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Propaganda is a double-edged sword. It can help a cause or destroy a person’s career, depending on the intentions of the user. The pens of Voltaire and Rousseau inflamed opposition to Bourbon rule in France, just as Thomas Paine’s Common Sense roused and influenced opinion in the American Revolution. Rosie the Riveter, the star of a US government campaign aimed at recruiti Propaganda is a double-edged sword. It can help a cause or destroy a person’s career, depending on the intentions of the user. The pens of Voltaire and Rousseau inflamed opposition to Bourbon rule in France, just as Thomas Paine’s Common Sense roused and influenced opinion in the American Revolution. Rosie the Riveter, the star of a US government campaign aimed at recruiting female workers for the munitions industry, became one of the most recognized images of working women during World War II. And with the development of modern media, global warfare, and the rise of extremist political parties, propaganda is more widespread now than ever.           From safe sex to dictatorships, from the iconic to the everyday, Propaganda: Power and Persuasion, which accompanies a major new exhibition at the British Library, explores how different states have used propaganda during the twentieth and twenty-first centuries. Different techniques are highlighted—such as the “appeal to authority” and “common man” approaches—as are the various forms in which propaganda appear, including posters, books, films, stamps, leaflets, matchboxes, cartoons, music, and newspapers. The book concludes with a look at how the explosion in social media is influencing the way the state attempts to persuade and control its citizens.           Exploring a surprising range of propaganda from around the world, readers will be challenged to look critically at the messages, methods, and media of propaganda through time and across cultures.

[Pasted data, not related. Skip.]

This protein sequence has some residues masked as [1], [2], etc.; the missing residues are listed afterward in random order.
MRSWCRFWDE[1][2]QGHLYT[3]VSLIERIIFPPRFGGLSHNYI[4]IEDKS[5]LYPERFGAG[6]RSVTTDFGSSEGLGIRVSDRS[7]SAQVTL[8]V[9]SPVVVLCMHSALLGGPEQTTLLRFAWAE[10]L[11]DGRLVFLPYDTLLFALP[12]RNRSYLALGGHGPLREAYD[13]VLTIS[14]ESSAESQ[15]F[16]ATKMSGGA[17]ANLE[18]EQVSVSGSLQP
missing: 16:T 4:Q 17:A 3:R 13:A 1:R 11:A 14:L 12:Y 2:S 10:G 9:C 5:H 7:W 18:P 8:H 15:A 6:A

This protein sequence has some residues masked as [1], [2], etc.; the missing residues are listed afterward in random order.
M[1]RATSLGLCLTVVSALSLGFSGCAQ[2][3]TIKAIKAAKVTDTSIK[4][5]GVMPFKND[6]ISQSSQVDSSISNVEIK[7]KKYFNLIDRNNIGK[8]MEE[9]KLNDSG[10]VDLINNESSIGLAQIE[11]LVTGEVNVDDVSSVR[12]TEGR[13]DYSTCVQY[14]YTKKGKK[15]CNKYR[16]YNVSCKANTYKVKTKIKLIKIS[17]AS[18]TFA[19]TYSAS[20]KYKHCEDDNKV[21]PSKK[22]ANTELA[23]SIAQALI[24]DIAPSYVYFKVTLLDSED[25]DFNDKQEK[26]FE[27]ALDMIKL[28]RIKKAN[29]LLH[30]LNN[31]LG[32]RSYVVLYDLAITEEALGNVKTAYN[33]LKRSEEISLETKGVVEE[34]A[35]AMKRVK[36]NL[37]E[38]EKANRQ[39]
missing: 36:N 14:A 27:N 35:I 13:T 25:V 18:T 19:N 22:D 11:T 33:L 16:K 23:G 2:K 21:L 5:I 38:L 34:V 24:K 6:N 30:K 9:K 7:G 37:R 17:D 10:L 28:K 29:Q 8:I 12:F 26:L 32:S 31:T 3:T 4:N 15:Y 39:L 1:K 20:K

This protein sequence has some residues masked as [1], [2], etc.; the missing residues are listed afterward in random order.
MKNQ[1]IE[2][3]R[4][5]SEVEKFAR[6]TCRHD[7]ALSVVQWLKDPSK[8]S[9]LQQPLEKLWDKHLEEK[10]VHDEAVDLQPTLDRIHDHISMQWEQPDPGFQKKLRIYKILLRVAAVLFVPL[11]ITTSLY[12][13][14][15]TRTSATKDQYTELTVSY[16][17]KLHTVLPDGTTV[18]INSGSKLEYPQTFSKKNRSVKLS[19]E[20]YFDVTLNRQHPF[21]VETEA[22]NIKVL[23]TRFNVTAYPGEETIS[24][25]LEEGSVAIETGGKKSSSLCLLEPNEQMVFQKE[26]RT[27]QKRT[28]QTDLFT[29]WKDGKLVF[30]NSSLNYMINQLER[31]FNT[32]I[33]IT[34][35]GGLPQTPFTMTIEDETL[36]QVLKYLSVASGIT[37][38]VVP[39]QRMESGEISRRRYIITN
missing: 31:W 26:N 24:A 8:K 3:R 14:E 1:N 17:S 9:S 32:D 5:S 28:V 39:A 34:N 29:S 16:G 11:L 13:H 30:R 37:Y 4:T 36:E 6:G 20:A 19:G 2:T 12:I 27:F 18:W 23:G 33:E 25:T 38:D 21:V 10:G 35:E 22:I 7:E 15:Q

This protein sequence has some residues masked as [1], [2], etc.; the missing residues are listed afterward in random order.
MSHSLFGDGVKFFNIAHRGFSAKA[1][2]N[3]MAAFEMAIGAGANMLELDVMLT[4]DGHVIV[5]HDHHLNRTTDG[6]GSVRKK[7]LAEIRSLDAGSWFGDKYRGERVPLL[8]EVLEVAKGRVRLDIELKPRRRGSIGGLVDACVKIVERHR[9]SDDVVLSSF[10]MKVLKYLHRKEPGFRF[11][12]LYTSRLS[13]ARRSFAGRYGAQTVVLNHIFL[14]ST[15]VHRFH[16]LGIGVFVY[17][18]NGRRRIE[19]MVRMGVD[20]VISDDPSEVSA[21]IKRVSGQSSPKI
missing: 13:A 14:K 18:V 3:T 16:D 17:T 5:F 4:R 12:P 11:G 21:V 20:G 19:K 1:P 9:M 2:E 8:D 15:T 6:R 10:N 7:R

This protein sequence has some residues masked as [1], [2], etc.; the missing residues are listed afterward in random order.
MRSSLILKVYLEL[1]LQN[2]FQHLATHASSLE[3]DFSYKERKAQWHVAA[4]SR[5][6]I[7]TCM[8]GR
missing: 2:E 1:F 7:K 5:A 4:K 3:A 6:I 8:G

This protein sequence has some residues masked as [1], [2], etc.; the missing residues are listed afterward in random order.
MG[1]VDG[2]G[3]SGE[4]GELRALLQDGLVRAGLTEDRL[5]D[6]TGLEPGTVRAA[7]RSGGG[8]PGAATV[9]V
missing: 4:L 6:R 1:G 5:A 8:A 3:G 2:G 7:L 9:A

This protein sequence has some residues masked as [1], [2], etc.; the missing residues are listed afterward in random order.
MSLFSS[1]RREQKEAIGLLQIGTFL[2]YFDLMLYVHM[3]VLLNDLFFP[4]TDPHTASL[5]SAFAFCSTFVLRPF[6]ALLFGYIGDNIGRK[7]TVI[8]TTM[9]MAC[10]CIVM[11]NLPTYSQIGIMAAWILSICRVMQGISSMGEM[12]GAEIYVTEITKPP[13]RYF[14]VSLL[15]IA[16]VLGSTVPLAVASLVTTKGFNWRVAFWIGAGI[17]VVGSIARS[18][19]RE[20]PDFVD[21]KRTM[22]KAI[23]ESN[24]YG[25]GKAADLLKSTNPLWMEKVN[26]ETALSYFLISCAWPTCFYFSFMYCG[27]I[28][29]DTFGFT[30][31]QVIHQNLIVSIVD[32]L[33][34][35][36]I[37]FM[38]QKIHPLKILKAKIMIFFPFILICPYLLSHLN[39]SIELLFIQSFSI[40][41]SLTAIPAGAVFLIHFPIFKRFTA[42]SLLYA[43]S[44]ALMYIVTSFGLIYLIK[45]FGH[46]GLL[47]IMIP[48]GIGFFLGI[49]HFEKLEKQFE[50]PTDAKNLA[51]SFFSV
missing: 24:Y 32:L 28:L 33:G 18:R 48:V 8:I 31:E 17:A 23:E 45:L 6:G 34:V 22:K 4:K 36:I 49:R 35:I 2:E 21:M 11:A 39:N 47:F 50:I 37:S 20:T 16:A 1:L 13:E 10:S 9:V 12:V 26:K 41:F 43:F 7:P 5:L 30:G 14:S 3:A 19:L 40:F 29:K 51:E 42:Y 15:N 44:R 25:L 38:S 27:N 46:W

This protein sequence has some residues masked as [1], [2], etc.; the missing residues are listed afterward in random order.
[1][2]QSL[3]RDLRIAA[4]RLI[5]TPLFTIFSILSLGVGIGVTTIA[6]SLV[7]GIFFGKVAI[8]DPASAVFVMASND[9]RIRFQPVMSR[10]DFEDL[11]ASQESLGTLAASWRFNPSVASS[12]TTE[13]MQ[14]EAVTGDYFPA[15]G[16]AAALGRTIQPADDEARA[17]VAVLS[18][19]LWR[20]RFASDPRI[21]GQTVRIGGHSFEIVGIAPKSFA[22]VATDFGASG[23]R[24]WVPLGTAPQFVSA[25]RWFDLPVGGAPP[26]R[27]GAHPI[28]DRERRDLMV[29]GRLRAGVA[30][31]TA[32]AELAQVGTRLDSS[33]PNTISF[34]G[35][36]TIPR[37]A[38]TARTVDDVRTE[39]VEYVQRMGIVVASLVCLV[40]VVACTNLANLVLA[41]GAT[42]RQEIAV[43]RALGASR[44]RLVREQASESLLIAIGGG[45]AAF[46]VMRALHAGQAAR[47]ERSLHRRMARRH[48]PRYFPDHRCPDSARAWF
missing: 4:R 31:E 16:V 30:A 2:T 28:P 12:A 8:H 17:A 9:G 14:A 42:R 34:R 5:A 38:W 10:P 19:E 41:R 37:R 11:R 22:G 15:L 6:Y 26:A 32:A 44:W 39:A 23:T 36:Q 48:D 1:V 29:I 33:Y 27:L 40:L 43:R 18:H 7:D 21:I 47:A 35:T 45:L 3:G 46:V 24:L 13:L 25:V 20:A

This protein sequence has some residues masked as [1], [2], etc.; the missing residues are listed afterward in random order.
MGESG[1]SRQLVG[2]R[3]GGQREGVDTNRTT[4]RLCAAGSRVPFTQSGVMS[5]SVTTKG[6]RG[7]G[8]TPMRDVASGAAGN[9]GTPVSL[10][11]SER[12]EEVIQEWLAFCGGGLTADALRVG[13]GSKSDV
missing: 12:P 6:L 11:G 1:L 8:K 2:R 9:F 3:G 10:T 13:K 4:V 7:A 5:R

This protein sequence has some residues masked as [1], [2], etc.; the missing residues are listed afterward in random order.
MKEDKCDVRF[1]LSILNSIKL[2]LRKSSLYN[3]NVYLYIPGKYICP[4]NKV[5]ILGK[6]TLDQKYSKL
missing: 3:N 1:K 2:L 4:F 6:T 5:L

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Propaganda is a double-edged sword. It can help a cause or destroy a person’s career, depending on the intentions of the user. The pens of Voltaire and Rousseau inflamed opposition to Bourbon rule in France, just as Thomas Paine’s Common Sense roused and influenced opinion in the American Revolution. Rosie the Riveter, the star of a US government campaign aimed at recruiti Propaganda is a double-edged sword. It can help a cause or destroy a person’s career, depending on the intentions of the user. The pens of Voltaire and Rousseau inflamed opposition to Bourbon rule in France, just as Thomas Paine’s Common Sense roused and influenced opinion in the American Revolution. Rosie the Riveter, the star of a US government campaign aimed at recruiting female workers for the munitions industry, became one of the most recognized images of working women during World War II. And with the development of modern media, global warfare, and the rise of extremist political parties, propaganda is more widespread now than ever.           From safe sex to dictatorships, from the iconic to the everyday, Propaganda: Power and Persuasion, which accompanies a major new exhibition at the British Library, explores how different states have used propaganda during the twentieth and twenty-first centuries. Different techniques are highlighted—such as the “appeal to authority” and “common man” approaches—as are the various forms in which propaganda appear, including posters, books, films, stamps, leaflets, matchboxes, cartoons, music, and newspapers. The book concludes with a look at how the explosion in social media is influencing the way the state attempts to persuade and control its citizens.           Exploring a surprising range of propaganda from around the world, readers will be challenged to look critically at the messages, methods, and media of propaganda through time and across cultures.